IT IS sad that MP Sylvia Lim's recent call in Parliament for Singapore to measure its sense of well- being (happiness index) degenerated into an off-point discussion on the merits of life in Bhutan and a rejection of her call. Reading her speech, it is clear that life in Bhutan was not what she wanted debated.
By Joseph Chong, For The Straits Times
'Happiness' is currently the subject of significant socio-economic research. Nobel laureate for economics Joseph Stiglitz, among other notable thinkers, has highlighted its importance. Many developed countries are incorporating it into their economic management; even conservative governments in Britain and France are adopting it. Gallup publishes a well-followed well-being index for the United States every month.
Even China is adopting a happiness index. Premier Wen Jiabao recently declared this publicly as a necessity to ensure a more balanced and sustainable development for China going forward.
Happiness is linked to many other socio-economic variables. Many of these are in turn drivers of the policies we have today and may have tomorrow.
My interest in measurements of happiness is personal and occupational. Like many other professional investors, I am interested in the sense of well-being of a society because it correlates to many other economic and social variables which have an impact on return- risk considerations.
Happiness is linked to consumer confidence data published monthly in most developed economies. It is a measure of the propensity to consume and invest going forward. Bond and equity markets are sensitive to readings of consumer confidence.
Happiness is also correlated to fertility rates. My own in-house research has shown how tight the correlation is across countries. This was first published in The Business Times on March 2 (Demographics, fertility and happiness) and can still be accessed freely at www.ni.com.sg
Other researchers appear to have reached the same conclusions. This is not surprising if you see nature in action and zoos' breeding programmes. If you cannot be happy, you are doomed as a species because you will fail to produce enough babies.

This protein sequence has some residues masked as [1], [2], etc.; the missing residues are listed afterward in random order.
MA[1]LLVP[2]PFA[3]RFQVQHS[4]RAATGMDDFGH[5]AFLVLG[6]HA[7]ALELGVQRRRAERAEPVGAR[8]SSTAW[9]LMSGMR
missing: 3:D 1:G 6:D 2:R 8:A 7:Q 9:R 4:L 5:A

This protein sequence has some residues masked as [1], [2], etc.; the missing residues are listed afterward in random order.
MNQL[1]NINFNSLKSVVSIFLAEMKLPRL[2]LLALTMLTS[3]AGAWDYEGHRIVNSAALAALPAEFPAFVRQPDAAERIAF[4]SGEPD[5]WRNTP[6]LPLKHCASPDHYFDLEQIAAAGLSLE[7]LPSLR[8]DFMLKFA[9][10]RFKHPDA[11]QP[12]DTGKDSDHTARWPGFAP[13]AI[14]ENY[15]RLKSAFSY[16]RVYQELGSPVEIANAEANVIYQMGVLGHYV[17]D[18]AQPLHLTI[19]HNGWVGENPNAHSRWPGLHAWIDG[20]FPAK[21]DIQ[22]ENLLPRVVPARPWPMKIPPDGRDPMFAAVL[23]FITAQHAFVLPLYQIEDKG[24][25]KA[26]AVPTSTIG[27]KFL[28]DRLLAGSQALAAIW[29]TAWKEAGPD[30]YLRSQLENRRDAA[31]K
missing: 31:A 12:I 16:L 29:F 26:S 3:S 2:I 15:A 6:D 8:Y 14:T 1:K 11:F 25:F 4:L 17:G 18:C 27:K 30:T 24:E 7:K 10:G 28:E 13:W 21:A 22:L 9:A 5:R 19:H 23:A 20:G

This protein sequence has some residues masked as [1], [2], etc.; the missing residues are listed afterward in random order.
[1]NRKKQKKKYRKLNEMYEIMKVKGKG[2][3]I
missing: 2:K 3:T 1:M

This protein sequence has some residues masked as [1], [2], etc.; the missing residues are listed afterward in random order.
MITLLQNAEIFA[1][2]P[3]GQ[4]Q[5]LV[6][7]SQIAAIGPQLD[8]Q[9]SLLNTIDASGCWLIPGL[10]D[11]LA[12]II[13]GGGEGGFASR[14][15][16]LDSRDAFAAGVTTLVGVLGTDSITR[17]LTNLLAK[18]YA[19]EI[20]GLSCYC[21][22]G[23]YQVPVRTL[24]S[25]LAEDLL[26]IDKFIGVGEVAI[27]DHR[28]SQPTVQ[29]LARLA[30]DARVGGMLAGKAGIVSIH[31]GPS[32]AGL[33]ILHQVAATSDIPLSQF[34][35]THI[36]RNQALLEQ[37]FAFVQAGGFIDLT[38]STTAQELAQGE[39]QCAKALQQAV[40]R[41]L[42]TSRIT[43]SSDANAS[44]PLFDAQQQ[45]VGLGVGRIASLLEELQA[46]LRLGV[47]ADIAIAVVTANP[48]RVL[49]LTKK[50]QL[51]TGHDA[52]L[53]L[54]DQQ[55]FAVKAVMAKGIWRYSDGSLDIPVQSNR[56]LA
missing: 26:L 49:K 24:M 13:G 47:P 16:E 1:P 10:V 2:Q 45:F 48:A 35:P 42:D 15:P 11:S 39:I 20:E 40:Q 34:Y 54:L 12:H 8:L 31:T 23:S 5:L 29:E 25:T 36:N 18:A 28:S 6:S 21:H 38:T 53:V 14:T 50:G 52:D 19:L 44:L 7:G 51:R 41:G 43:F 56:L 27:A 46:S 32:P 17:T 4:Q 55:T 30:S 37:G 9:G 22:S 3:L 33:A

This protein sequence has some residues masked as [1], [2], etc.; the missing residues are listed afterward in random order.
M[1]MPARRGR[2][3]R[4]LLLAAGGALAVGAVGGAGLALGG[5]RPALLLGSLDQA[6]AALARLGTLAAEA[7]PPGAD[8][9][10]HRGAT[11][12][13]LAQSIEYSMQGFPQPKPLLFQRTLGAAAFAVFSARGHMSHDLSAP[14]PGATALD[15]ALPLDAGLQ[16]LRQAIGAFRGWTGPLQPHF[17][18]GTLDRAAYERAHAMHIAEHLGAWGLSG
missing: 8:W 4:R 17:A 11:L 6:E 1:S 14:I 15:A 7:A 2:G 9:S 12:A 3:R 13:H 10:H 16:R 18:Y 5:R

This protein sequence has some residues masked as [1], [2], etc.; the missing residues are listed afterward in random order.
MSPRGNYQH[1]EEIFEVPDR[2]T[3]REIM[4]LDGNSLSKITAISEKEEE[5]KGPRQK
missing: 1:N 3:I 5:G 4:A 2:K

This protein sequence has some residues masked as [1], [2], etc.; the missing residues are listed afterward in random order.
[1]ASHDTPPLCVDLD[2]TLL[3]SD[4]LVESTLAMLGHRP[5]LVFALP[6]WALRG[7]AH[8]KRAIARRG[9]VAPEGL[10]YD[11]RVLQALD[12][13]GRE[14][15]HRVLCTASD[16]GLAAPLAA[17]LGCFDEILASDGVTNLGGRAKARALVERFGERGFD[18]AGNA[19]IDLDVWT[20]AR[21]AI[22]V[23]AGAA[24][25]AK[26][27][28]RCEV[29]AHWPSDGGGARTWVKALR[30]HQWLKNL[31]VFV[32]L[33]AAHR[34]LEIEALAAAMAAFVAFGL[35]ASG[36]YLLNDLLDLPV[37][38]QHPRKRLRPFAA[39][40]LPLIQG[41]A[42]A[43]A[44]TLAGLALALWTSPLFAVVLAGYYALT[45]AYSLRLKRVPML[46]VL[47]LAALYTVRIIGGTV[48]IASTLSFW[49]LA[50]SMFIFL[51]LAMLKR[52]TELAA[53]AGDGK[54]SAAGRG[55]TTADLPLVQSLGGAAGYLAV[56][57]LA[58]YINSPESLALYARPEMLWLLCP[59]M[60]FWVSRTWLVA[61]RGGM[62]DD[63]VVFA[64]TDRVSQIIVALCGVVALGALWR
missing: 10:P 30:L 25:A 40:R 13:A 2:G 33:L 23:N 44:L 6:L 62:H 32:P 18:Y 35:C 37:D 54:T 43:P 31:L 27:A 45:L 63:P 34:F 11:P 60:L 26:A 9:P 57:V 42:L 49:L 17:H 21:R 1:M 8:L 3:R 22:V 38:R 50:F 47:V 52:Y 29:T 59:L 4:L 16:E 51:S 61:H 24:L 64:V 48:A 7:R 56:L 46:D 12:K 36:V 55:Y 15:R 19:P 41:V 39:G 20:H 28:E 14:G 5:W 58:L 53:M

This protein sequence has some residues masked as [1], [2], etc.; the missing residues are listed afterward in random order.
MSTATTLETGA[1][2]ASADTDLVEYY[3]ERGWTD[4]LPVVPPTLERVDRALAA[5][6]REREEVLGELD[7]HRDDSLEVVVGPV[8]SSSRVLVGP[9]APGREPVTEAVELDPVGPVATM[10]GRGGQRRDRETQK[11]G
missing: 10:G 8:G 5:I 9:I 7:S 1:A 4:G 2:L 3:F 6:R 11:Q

Happiness is also linked to other economic variables. My own preliminary internal research indicates correlations with an individual's income growth, inflation rates, societal income inequality (Gini coefficient). Based on Associate Professor Tilak Abeysinghe's work at the National University of Singapore on fertility and housing affordability, happiness is also probably correlated to housing affordability (which is a subset of inflation). Intuitively, we could guess it, but the scientific research is now backing this intuition.
Unfortunately, there appears to be the misconception that happiness is an airy-fairy independent variable.
It is clearly not a stand-alone concept. Mathematically speaking, happiness is a function driven by other variables. In other words, get the other key variables right and the happiness index will take care of itself, because it is an aggregate of these other happiness-inducing factors. One is very unlikely to get a high happiness reading if incomes are falling, inflation is soaring and the rich-poor gap widens.
Happiness also appears to be linked to productivity. Again, this is not surprising, because if you have rising incomes with low inflation, you are getting productivity - which is high-quality economic growth. Given the necessary directional change in Singapore's economic-growth strategy to be more productivity-driven, happiness should be taken seriously.
Economic considerations aside, a sense of well-being or happiness is linked to serotonin levels in human beings. Serotonin is a chemical produced by the body that helps regulate our sense of well-being. Deficiency of serotonin is very clearly linked to mental illnesses, such as depression, anxiety disorders and excessive anger. Elevated serotonin levels make humans more tolerant to mental stress.
This is important in crowded, multi-religious, multiracial Singapore, where intolerance is the major threat to social cohesion. Indeed, being happy makes it less likely that we will have religious or racial riots. Happiness is important for social stability.
However, in the final analysis, the happiness issue is a question of human existence. Surely we live our lives not for the purpose of growing our nation's gross domestic product. Black or white, God-fearing or atheist, rich or poor, our wish to be happy or happier is universal. We are indeed all different as human beings, but we are one in our quest to be happy.
The writer is chief executive officer of financial advisory firm New Independent